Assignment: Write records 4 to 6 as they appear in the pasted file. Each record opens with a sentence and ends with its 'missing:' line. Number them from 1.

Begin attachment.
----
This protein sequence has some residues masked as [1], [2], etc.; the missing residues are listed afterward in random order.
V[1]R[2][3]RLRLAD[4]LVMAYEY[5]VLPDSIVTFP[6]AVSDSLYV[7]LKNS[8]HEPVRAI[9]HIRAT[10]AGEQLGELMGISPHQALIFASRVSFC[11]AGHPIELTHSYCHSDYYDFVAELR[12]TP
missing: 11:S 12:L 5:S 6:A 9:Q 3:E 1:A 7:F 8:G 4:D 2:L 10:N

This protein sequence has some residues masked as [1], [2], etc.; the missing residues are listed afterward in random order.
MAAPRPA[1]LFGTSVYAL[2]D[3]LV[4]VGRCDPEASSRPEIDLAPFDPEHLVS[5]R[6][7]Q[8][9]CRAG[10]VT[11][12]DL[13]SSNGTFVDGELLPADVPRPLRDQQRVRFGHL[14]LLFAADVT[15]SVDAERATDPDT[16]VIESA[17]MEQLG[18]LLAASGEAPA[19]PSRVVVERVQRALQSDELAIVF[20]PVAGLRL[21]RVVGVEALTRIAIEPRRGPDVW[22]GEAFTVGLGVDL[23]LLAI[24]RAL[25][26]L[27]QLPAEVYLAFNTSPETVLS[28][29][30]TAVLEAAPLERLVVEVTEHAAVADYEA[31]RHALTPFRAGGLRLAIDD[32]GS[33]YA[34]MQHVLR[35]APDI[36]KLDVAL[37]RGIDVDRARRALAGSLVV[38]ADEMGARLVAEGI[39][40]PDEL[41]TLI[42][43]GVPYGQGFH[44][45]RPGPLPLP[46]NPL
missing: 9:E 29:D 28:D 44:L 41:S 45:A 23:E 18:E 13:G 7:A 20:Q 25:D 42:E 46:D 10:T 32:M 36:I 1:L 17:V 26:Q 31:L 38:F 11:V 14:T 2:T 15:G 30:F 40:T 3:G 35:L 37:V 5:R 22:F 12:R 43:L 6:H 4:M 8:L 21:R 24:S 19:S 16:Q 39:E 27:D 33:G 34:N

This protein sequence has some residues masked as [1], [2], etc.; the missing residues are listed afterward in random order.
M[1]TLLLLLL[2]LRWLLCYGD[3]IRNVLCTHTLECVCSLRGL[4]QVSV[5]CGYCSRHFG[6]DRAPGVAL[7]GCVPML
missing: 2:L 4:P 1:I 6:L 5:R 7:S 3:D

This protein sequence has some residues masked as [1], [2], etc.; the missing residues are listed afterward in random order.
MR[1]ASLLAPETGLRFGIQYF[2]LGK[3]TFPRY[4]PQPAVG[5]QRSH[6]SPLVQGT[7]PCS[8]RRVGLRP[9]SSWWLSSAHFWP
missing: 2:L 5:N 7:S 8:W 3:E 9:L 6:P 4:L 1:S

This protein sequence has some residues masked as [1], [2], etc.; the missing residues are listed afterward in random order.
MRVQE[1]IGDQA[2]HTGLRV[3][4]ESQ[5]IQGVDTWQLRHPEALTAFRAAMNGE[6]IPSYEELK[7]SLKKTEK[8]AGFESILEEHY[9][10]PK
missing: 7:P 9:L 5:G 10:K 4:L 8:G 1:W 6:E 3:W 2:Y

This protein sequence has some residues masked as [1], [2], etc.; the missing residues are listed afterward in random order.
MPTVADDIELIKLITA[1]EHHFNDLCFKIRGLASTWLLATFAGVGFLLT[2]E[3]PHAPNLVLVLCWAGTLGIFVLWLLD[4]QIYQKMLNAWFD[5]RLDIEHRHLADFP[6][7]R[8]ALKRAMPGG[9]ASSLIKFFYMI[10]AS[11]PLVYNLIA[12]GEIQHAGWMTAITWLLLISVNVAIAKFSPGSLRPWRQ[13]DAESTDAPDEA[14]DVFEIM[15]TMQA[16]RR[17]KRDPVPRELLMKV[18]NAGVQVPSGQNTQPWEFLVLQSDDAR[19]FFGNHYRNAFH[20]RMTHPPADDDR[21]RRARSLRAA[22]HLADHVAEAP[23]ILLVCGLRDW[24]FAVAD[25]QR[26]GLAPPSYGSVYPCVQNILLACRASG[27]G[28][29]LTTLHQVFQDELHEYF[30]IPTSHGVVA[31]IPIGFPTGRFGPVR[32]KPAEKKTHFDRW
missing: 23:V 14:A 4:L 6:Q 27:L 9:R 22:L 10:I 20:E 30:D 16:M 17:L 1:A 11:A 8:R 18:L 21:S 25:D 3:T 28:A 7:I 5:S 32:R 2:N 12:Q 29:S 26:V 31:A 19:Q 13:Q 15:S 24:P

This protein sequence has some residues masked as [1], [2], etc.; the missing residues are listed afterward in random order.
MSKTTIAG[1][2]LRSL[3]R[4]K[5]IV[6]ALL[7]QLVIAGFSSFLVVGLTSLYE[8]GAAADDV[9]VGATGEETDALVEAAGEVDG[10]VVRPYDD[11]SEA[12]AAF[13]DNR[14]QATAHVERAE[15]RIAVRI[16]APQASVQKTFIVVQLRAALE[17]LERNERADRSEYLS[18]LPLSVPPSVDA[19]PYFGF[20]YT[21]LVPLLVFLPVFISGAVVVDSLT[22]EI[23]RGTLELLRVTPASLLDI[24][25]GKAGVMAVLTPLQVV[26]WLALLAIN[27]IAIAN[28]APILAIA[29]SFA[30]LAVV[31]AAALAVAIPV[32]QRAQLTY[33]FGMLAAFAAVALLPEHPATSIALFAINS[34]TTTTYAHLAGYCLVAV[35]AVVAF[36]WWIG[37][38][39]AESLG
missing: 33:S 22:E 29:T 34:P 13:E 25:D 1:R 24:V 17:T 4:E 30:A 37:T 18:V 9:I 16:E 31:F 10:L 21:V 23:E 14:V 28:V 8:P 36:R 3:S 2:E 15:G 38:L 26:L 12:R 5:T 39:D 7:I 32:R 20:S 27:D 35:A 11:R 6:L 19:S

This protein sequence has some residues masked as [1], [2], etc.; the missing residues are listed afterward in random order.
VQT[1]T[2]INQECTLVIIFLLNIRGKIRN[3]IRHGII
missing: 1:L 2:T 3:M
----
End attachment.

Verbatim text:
This protein sequence has some residues masked as [1], [2], etc.; the missing residues are listed afterward in random order.
MR[1]ASLLAPETGLRFGIQYF[2]LGK[3]TFPRY[4]PQPAVG[5]QRSH[6]SPLVQGT[7]PCS[8]RRVGLRP[9]SSWWLSSAHFWP
missing: 2:L 5:N 7:S 8:W 3:E 9:L 6:P 4:L 1:S

This protein sequence has some residues masked as [1], [2], etc.; the missing residues are listed afterward in random order.
MRVQE[1]IGDQA[2]HTGLRV[3][4]ESQ[5]IQGVDTWQLRHPEALTAFRAAMNGE[6]IPSYEELK[7]SLKKTEK[8]AGFESILEEHY[9][10]PK
missing: 7:P 9:L 5:G 10:K 4:L 8:G 1:W 6:E 3:W 2:Y

This protein sequence has some residues masked as [1], [2], etc.; the missing residues are listed afterward in random order.
MPTVADDIELIKLITA[1]EHHFNDLCFKIRGLASTWLLATFAGVGFLLT[2]E[3]PHAPNLVLVLCWAGTLGIFVLWLLD[4]QIYQKMLNAWFD[5]RLDIEHRHLADFP[6][7]R[8]ALKRAMPGG[9]ASSLIKFFYMI[10]AS[11]PLVYNLIA[12]GEIQHAGWMTAITWLLLISVNVAIAKFSPGSLRPWRQ[13]DAESTDAPDEA[14]DVFEIM[15]TMQA[16]RR[17]KRDPVPRELLMKV[18]NAGVQVPSGQNTQPWEFLVLQSDDAR[19]FFGNHYRNAFH[20]RMTHPPADDDR[21]RRARSLRAA[22]HLADHVAEAP[23]ILLVCGLRDW[24]FAVAD[25]QR[26]GLAPPSYGSVYPCVQNILLACRASG[27]G[28][29]LTTLHQVFQDELHEYF[30]IPTSHGVVA[31]IPIGFPTGRFGPVR[32]KPAEKKTHFDRW
missing: 23:V 14:A 4:L 6:Q 27:L 9:R 22:L 10:I 20:E 30:D 16:M 17:L 1:A 11:A 8:R 18:L 21:S 25:D 3:T 28:A 7:I 5:S 32:R 2:N 12:Q 29:S 26:V 31:A 19:Q 13:Q 15:S 24:P